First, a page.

Buried Secrets by Joseph Finder
International investigator and ex-Special Forces Operative, Nick Heller was first introduced to us in Joseph Finder’s Vanished, the first book in the Nick Heller series, which I did a review on back in September of 2016. Here’s the link if you are interest in reading it: Review of Vanished by Joseph Finder
In Buried Secrets, we rejoin Nick Heller a few months later and he has moved from Washington D.C. to Boston to open his own investigative agency. Nick has brought along his old work associate Dorothy, who is an ex-NSA employee and a digital forensics expert. He has also hired receptionist and office manager, Jillian Alperin.
When an old family friend comes to Nick for help, Nick can’t say no. Marshall Marcus is the richest guy in Boston. He was employed Nick’s mother when his father, Victor Heller, went to prison, and treated her and her sons like family. Now Marshall’s daughter Alexa has gone missing, and Nick agrees to try and locate her. The case also brings him into contact with an old flame, Diana Madigan, who works for Child Abduction Rapid Deployment.
The story switches back and forth from Nick’s POV to the POV of Marshall’s daughter, Alexa. Alexa is in the hands of a man she thinks of as “The Owl,” who is her only lifeline to the world. His power over her is absolute. He has buried her alive with very little food and water, and sends horrifying live video feeds to her family over the internet. Here the reader feels every moment of Alexa’s terror as if we were there with her. This kidnapper thrives on the fear he sows and as I read, I got chills down my spine.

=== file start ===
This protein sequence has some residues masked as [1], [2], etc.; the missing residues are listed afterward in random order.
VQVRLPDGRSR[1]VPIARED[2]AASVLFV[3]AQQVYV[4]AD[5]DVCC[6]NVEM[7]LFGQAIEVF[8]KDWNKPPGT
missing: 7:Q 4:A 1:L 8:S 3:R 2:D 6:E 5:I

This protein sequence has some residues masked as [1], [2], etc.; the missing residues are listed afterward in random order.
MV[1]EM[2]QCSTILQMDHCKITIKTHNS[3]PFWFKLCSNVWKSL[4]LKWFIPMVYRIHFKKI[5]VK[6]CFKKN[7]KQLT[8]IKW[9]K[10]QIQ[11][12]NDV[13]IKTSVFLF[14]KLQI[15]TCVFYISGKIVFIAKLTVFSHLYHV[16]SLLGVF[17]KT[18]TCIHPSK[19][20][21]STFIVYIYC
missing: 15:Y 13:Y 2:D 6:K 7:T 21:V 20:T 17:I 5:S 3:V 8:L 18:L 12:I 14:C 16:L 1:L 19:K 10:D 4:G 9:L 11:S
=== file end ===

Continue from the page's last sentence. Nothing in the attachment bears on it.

Nick knows that he must find Alexa because her time is running out, but he soon begins to realize that Marshall has been sandbagging him. He has become involved with some very bad people and his reluctance to tell the truth may cost him his daughter’s life.
Nick Heller is a boldly drawn character and I have a feeling he’ll be around awhile. He’s one of those that you shout out loud rooting for. He never takes anything at face value, operating at full speed and he absolutely does not take any crap from anyone. But Nick isn’t just a hardcore macho man; he genuinely cares about people. We see this side in his relationship with his nephew Gabe, a surly teenager that Nick is especially fond of. Nick and Gabe have some typical adult/teenage banter with Nick constantly jibing him about his taste in music. Nick much prefers the twangy guitar licks of “The Titan of The Telecaster,” Bill Kirchen. Somehow in my book this makes him even more interesting. We also get a glimpse of Nick’s love life as we find out more about his former relationship with the new character, Diana. Most of us that read these series know that the heroes usually go through relationships like water. So far in the first two books, it’s hard to tell if that’s the case but I don’t mind reading more to find out. These are enjoyable, fast-paced reads.